Education Opinion

Teacher Quality and the Future of our Profession

By LeaderTalk Contributor — August 25, 2009 2 min read
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Research on teacher quality increasingly shows a correlation between the caliber of classroom teaching and student achievement.

The issue of teacher quality is one of the most important topics in K-12 education today. States have long required some form or level of standardized certification to gain entry into our profession. The traditional certification involves training in pedagogy and grade level content. This training is dominated by universities who prepare pre-professional teachers to meet the licensure requirements of a given state. As student performance data becomes increasingly accessible, the impact of classroom teachers becomes more obvious. The notion of value-added has also changed the conversation about teacher quality. With more emphasis placed on accountability and greater access to data, it is logical to look at student gains in a given year and credit at least some of that growth to the quality of classroom teaching. Was this the intent of NCLB’s emphasis on highly qualified teachers? What is a highly qualified teacher? How do we measure the value added in a given year? What measures are appropriate for better understanding the impact teacher quality has on student achievement?

Research in the field of teacher quality emphasizes the benefit of a high quality teacher and negative impact of a low quality teacher. This is not a new understanding. Hanushek (1992) found “that all else equal, a student with a very high-quality teacher will achieve a learning gain of 1.5 grade level equivalents, while a student with a low-quality teacher will achieve a gain of only 0.5 grade level equivalents” (Goldhaber, 2004, pg. 4-5). The cumulative effect of this range of teacher quality is significant. Why is there so much variance in the quality of instruction our students receive? Are there common elements, characteristics, or preparation programs that lead towards higher or lower teacher quality?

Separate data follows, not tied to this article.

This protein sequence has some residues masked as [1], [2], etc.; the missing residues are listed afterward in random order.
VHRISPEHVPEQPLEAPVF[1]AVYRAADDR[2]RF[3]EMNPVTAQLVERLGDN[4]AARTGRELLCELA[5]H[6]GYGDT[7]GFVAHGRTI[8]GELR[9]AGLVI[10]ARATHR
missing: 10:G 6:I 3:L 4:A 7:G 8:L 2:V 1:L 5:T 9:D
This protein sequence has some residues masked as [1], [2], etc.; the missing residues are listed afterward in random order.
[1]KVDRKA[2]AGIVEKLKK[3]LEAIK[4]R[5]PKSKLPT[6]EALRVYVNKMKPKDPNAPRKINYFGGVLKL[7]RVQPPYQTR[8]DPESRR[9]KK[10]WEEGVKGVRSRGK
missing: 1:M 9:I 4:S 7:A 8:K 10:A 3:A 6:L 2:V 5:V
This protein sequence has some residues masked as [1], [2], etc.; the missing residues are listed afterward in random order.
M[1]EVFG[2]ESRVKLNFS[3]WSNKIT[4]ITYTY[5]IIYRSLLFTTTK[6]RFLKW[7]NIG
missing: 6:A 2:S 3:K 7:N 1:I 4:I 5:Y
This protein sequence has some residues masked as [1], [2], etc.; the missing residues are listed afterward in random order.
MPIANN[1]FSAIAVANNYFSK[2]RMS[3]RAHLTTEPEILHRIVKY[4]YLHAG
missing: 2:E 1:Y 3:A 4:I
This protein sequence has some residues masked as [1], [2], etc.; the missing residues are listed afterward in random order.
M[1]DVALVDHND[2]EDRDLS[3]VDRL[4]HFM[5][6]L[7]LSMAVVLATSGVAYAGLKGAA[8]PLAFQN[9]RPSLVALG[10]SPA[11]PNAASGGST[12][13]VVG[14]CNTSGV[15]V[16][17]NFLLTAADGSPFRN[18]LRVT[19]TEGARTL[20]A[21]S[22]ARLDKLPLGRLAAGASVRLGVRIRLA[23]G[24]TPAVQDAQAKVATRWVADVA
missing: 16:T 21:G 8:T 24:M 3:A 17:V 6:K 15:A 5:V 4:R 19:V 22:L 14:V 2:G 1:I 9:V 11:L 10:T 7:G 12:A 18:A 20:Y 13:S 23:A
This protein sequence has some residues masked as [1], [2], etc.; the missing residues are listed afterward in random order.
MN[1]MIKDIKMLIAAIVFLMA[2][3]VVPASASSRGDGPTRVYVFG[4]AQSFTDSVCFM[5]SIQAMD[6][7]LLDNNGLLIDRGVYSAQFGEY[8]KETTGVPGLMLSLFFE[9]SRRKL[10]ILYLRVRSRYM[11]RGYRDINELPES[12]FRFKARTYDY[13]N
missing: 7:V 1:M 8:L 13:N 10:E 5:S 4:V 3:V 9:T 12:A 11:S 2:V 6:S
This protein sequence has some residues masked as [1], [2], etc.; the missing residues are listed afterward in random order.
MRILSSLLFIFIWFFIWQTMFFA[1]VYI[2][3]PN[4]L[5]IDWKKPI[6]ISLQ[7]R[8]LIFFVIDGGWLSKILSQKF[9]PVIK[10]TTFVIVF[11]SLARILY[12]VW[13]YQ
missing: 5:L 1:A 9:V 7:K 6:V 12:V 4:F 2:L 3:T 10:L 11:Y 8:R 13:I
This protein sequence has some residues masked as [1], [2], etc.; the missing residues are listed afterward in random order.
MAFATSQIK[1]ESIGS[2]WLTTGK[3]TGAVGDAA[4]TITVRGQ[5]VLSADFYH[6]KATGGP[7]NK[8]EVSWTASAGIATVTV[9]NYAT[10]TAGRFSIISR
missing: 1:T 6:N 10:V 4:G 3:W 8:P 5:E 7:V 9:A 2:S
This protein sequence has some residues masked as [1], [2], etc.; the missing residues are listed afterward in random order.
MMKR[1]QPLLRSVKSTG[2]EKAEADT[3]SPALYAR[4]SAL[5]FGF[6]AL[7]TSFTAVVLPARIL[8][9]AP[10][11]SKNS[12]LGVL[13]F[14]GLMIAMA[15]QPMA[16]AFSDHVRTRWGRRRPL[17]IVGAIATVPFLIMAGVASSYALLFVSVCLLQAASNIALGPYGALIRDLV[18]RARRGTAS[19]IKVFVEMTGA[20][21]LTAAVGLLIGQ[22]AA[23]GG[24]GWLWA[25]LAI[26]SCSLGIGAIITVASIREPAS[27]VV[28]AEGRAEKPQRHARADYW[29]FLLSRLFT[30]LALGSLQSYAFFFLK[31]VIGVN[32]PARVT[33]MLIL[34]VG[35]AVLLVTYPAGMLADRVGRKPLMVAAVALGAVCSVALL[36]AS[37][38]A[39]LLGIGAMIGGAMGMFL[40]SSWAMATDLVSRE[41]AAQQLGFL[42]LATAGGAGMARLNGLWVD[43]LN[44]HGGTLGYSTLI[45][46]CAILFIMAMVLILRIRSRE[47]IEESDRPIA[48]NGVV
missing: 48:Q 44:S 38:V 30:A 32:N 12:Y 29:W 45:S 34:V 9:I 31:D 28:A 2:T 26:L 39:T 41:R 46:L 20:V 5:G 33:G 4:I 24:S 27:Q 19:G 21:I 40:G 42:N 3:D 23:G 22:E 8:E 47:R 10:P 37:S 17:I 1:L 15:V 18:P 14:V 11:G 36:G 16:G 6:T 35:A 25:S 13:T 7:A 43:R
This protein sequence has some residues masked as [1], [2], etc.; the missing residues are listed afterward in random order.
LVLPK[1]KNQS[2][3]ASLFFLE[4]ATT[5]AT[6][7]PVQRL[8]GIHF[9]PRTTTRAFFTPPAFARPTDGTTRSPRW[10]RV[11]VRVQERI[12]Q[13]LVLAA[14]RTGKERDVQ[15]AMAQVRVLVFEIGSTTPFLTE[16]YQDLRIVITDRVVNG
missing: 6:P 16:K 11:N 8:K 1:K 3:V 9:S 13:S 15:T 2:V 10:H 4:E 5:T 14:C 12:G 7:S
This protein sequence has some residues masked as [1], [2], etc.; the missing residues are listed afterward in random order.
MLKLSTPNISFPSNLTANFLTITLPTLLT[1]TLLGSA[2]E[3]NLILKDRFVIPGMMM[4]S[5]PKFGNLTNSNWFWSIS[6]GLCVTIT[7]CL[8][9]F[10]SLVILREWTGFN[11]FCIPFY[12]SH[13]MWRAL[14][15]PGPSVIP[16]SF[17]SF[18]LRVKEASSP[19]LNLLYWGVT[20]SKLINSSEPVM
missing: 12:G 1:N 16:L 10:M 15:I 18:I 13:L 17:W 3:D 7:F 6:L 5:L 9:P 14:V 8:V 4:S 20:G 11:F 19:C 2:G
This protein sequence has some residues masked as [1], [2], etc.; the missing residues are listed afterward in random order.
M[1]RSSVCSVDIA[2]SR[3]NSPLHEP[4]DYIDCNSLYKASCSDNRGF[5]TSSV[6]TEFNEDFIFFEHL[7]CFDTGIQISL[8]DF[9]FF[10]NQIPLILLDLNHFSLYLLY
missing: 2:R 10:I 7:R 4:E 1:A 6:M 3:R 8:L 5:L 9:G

There is enough data to support the notion that teachers matter, but much less consensus around how and why they matter. What are the immediate next steps for classroom, school, and district leaders? What role must post-secondary institutions play in identifying and preparing future educators? Ultimately, what are the most logical and effective means of ensuring the highest level of teacher quality in classrooms across our country? To meet the needs of our savvy and sophisticated students, and to prepare them to thrive in the complex world in which they live, we must transform the K-12 learning environment and consistently identify, support, and incentivize high quality teaching.

Dave Dimmett

The opinions expressed in LeaderTalk are strictly those of the author(s) and do not reflect the opinions or endorsement of Editorial Projects in Education, or any of its publications.